Egypt has cleared a multibillion-dollar backlog of foreign-currency requests from importers and foreign companies since floating the pound in November, a central bank official told Bloomberg, the latest sign that the economy is recovering from a paralysing dollar shortage.
The banking system is also meeting new foreign currency requests without delay, the official added on condition of anonymity.
The bank shared previously unpublished data with Bloomberg, showing that $1.5bn in pending requests from multinationals to transfer to mother companies or pay suppliers have been cleared.
Some $552m has been made available to foreign companies seeking to remit dividends.
In total, $49bn of trade-financing transactions were executed between the flotation of the pound and August, the official said.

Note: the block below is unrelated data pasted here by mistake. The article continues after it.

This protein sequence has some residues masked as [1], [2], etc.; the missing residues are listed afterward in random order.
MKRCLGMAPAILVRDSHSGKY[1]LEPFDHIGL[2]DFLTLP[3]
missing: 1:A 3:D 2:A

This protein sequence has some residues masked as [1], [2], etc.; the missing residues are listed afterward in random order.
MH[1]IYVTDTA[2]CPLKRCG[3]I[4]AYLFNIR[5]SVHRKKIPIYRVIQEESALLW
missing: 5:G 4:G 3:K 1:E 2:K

The figures add to growing evidence that Egypt’s external finances have improved since it abandoned most currency controls in November as part of a sweeping economic program that helped clinch a $12bn loan from the International Monetary Fund.
Central bank reserves have almost doubled to $36bn in July. International investors have poured billions into Egyptian local-currency debt.
Foreign companies and importers had struggled to obtain dollars since the 25 January Revolution, which drove away foreign investors and tourists.
The CBE official added that the increased availability of foreign currency in the banking system had boosted trading on the interbank system, which got off to a slow start due after the flotation due a severe lack of liquidity, as some banks were now selling their surplus dollars through it.
CBE governor Tarek Amer told Bloomberg on Wednesday that the interbank system was “active and working well.” He added that about $9bn had been traded since the currency was floated.